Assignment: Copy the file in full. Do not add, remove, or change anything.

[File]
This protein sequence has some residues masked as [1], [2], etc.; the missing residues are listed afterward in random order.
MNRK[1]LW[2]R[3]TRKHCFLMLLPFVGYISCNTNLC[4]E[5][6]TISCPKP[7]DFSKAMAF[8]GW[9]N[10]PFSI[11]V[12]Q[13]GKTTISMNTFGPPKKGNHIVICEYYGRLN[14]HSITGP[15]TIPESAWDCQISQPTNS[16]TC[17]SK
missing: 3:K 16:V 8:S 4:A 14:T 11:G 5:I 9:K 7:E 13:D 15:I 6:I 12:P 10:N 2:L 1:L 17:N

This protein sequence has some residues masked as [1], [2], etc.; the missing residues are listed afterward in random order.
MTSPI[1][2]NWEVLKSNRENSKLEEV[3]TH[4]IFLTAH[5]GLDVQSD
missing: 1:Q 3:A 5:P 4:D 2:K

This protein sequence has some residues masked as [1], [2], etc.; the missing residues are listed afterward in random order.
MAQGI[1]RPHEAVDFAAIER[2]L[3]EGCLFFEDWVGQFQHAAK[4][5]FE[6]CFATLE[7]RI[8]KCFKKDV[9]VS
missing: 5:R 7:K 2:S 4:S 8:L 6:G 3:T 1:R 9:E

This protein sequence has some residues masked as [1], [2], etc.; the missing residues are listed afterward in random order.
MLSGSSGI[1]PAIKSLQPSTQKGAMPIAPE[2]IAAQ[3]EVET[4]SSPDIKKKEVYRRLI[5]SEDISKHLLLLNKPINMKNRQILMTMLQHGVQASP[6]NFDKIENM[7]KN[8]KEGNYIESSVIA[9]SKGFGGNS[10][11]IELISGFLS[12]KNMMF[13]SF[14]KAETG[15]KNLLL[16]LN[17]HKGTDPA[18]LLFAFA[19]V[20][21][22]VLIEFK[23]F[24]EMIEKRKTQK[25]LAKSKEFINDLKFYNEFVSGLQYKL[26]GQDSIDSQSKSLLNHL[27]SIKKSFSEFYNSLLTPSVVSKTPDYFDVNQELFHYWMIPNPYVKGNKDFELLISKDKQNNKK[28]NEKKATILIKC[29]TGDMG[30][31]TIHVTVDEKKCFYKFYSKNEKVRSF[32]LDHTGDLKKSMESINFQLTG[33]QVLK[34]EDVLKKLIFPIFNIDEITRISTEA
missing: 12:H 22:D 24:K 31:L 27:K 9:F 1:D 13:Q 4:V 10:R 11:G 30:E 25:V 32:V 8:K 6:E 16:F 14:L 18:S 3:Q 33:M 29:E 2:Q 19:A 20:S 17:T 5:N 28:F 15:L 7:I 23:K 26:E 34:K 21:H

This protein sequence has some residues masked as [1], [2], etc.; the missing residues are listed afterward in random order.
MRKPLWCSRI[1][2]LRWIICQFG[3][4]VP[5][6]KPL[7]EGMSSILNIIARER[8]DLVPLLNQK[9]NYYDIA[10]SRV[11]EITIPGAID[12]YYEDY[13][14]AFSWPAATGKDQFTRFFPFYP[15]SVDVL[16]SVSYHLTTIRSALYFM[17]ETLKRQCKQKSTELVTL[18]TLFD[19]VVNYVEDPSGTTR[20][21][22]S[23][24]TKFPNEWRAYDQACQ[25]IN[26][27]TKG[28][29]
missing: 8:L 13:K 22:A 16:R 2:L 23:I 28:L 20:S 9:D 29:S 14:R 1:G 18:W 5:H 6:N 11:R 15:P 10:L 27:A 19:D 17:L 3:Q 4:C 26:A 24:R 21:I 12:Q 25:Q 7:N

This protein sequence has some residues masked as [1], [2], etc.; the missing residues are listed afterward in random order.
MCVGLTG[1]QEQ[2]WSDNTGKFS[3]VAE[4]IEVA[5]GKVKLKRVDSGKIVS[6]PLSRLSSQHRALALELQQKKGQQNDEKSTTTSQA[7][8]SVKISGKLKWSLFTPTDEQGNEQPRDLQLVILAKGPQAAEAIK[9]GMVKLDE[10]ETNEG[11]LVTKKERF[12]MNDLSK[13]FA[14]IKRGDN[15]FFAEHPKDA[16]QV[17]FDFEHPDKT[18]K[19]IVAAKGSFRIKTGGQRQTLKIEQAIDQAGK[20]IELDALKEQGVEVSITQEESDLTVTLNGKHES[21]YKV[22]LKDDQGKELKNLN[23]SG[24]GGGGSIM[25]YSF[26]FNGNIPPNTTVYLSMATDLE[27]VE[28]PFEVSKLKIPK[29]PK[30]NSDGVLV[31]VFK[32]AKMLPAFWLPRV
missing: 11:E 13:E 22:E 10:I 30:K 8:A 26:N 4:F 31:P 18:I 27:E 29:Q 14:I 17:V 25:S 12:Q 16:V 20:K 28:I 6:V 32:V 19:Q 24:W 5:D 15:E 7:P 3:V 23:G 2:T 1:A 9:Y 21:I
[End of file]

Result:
This protein sequence has some residues masked as [1], [2], etc.; the missing residues are listed afterward in random order.
MNRK[1]LW[2]R[3]TRKHCFLMLLPFVGYISCNTNLC[4]E[5][6]TISCPKP[7]DFSKAMAF[8]GW[9]N[10]PFSI[11]V[12]Q[13]GKTTISMNTFGPPKKGNHIVICEYYGRLN[14]HSITGP[15]TIPESAWDCQISQPTNS[16]TC[17]SK
missing: 3:K 16:V 8:S 4:A 14:T 11:G 5:I 9:K 7:E 13:D 15:I 6:I 12:P 10:N 2:L 1:L 17:N

This protein sequence has some residues masked as [1], [2], etc.; the missing residues are listed afterward in random order.
MTSPI[1][2]NWEVLKSNRENSKLEEV[3]TH[4]IFLTAH[5]GLDVQSD
missing: 1:Q 3:A 5:P 4:D 2:K

This protein sequence has some residues masked as [1], [2], etc.; the missing residues are listed afterward in random order.
MAQGI[1]RPHEAVDFAAIER[2]L[3]EGCLFFEDWVGQFQHAAK[4][5]FE[6]CFATLE[7]RI[8]KCFKKDV[9]VS
missing: 5:R 7:K 2:S 4:S 8:L 6:G 3:T 1:R 9:E

This protein sequence has some residues masked as [1], [2], etc.; the missing residues are listed afterward in random order.
MLSGSSGI[1]PAIKSLQPSTQKGAMPIAPE[2]IAAQ[3]EVET[4]SSPDIKKKEVYRRLI[5]SEDISKHLLLLNKPINMKNRQILMTMLQHGVQASP[6]NFDKIENM[7]KN[8]KEGNYIESSVIA[9]SKGFGGNS[10][11]IELISGFLS[12]KNMMF[13]SF[14]KAETG[15]KNLLL[16]LN[17]HKGTDPA[18]LLFAFA[19]V[20][21][22]VLIEFK[23]F[24]EMIEKRKTQK[25]LAKSKEFINDLKFYNEFVSGLQYKL[26]GQDSIDSQSKSLLNHL[27]SIKKSFSEFYNSLLTPSVVSKTPDYFDVNQELFHYWMIPNPYVKGNKDFELLISKDKQNNKK[28]NEKKATILIKC[29]TGDMG[30][31]TIHVTVDEKKCFYKFYSKNEKVRSF[32]LDHTGDLKKSMESINFQLTG[33]QVLK[34]EDVLKKLIFPIFNIDEITRISTEA
missing: 12:H 22:D 24:K 31:L 27:K 9:F 1:D 13:Q 4:V 10:R 11:G 30:E 25:V 32:V 8:K 6:E 16:F 14:L 18:S 3:Q 33:M 29:E 2:Q 19:A 20:S 17:T 5:N 28:F 15:L 7:I 23:K 26:E 34:K 21:H

This protein sequence has some residues masked as [1], [2], etc.; the missing residues are listed afterward in random order.
MRKPLWCSRI[1][2]LRWIICQFG[3][4]VP[5][6]KPL[7]EGMSSILNIIARER[8]DLVPLLNQK[9]NYYDIA[10]SRV[11]EITIPGAID[12]YYEDY[13][14]AFSWPAATGKDQFTRFFPFYP[15]SVDVL[16]SVSYHLTTIRSALYFM[17]ETLKRQCKQKSTELVTL[18]TLFD[19]VVNYVEDPSGTTR[20][21][22]S[23][24]TKFPNEWRAYDQACQ[25]IN[26][27]TKG[28][29]
missing: 8:L 13:K 22:A 16:R 2:L 23:I 28:L 20:S 9:D 29:S 14:R 1:G 18:W 5:H 6:N 11:R 15:P 10:L 27:A 19:D 17:L 3:Q 4:C 26:A 24:R 21:I 12:Q 25:Q 7:N

This protein sequence has some residues masked as [1], [2], etc.; the missing residues are listed afterward in random order.
MCVGLTG[1]QEQ[2]WSDNTGKFS[3]VAE[4]IEVA[5]GKVKLKRVDSGKIVS[6]PLSRLSSQHRALALELQQKKGQQNDEKSTTTSQA[7][8]SVKISGKLKWSLFTPTDEQGNEQPRDLQLVILAKGPQAAEAIK[9]GMVKLDE[10]ETNEG[11]LVTKKERF[12]MNDLSK[13]FA[14]IKRGDN[15]FFAEHPKDA[16]QV[17]FDFEHPDKT[18]K[19]IVAAKGSFRIKTGGQRQTLKIEQAIDQAGK[20]IELDALKEQGVEVSITQEESDLTVTLNGKHES[21]YKV[22]LKDDQGKELKNLN[23]SG[24]GGGGSIM[25]YSF[26]FNGNIPPNTTVYLSMATDLE[27]VE[28]PFEVSKLKIPK[29]PK[30]NSDGVLV[31]VFK[32]AKMLPAFWLPRV
missing: 11:E 13:E 22:E 10:I 30:K 8:A 26:N 4:F 31:P 18:I 27:E 29:Q 14:I 17:V 25:S 12:Q 16:V 20:K 28:I 6:V 32:V 19:Q 24:W 5:D 15:E 7:P 3:V 23:G 2:T 1:A 9:Y 21:I